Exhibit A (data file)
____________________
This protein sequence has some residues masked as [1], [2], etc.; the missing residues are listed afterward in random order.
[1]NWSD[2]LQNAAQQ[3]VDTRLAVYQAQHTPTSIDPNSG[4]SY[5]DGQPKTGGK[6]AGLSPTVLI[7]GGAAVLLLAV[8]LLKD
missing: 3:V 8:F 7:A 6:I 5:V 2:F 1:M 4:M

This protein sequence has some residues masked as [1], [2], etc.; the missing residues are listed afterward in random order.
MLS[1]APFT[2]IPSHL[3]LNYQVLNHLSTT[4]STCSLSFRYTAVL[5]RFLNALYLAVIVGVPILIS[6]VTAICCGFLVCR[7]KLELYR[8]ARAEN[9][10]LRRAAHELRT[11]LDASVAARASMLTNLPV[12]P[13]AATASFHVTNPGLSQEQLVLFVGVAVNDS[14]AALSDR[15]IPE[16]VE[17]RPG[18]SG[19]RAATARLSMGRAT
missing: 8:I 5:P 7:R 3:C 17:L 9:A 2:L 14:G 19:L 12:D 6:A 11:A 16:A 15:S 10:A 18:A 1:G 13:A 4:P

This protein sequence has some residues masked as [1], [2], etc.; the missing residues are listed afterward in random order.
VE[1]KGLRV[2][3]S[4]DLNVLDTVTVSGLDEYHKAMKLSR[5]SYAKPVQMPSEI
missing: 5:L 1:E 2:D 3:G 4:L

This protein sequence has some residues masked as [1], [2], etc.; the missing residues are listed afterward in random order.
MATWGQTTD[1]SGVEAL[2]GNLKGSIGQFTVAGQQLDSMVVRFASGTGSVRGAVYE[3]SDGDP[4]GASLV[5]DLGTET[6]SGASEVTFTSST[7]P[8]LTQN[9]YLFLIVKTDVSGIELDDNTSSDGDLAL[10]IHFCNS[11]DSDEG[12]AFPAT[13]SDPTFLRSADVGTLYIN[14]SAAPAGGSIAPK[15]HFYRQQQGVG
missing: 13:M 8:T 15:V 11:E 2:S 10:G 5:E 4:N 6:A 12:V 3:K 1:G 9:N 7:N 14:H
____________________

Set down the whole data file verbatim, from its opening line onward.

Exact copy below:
This protein sequence has some residues masked as [1], [2], etc.; the missing residues are listed afterward in random order.
[1]NWSD[2]LQNAAQQ[3]VDTRLAVYQAQHTPTSIDPNSG[4]SY[5]DGQPKTGGK[6]AGLSPTVLI[7]GGAAVLLLAV[8]LLKD
missing: 3:V 8:F 7:A 6:I 5:V 2:F 1:M 4:M

This protein sequence has some residues masked as [1], [2], etc.; the missing residues are listed afterward in random order.
MLS[1]APFT[2]IPSHL[3]LNYQVLNHLSTT[4]STCSLSFRYTAVL[5]RFLNALYLAVIVGVPILIS[6]VTAICCGFLVCR[7]KLELYR[8]ARAEN[9][10]LRRAAHELRT[11]LDASVAARASMLTNLPV[12]P[13]AATASFHVTNPGLSQEQLVLFVGVAVNDS[14]AALSDR[15]IPE[16]VE[17]RPG[18]SG[19]RAATARLSMGRAT
missing: 8:I 5:P 7:R 3:C 17:L 9:A 2:L 14:G 19:L 12:D 6:A 11:A 16:A 15:S 10:A 18:A 1:G 13:A 4:P

This protein sequence has some residues masked as [1], [2], etc.; the missing residues are listed afterward in random order.
VE[1]KGLRV[2][3]S[4]DLNVLDTVTVSGLDEYHKAMKLSR[5]SYAKPVQMPSEI
missing: 5:L 1:E 2:D 3:G 4:L

This protein sequence has some residues masked as [1], [2], etc.; the missing residues are listed afterward in random order.
MATWGQTTD[1]SGVEAL[2]GNLKGSIGQFTVAGQQLDSMVVRFASGTGSVRGAVYE[3]SDGDP[4]GASLV[5]DLGTET[6]SGASEVTFTSST[7]P[8]LTQN[9]YLFLIVKTDVSGIELDDNTSSDGDLAL[10]IHFCNS[11]DSDEG[12]AFPAT[13]SDPTFLRSADVGTLYIN[14]SAAPAGGSIAPK[15]HFYRQQQGVG
missing: 13:M 8:T 15:V 11:E 2:S 10:G 5:E 4:N 6:A 12:V 3:K 1:G 9:N 7:N 14:H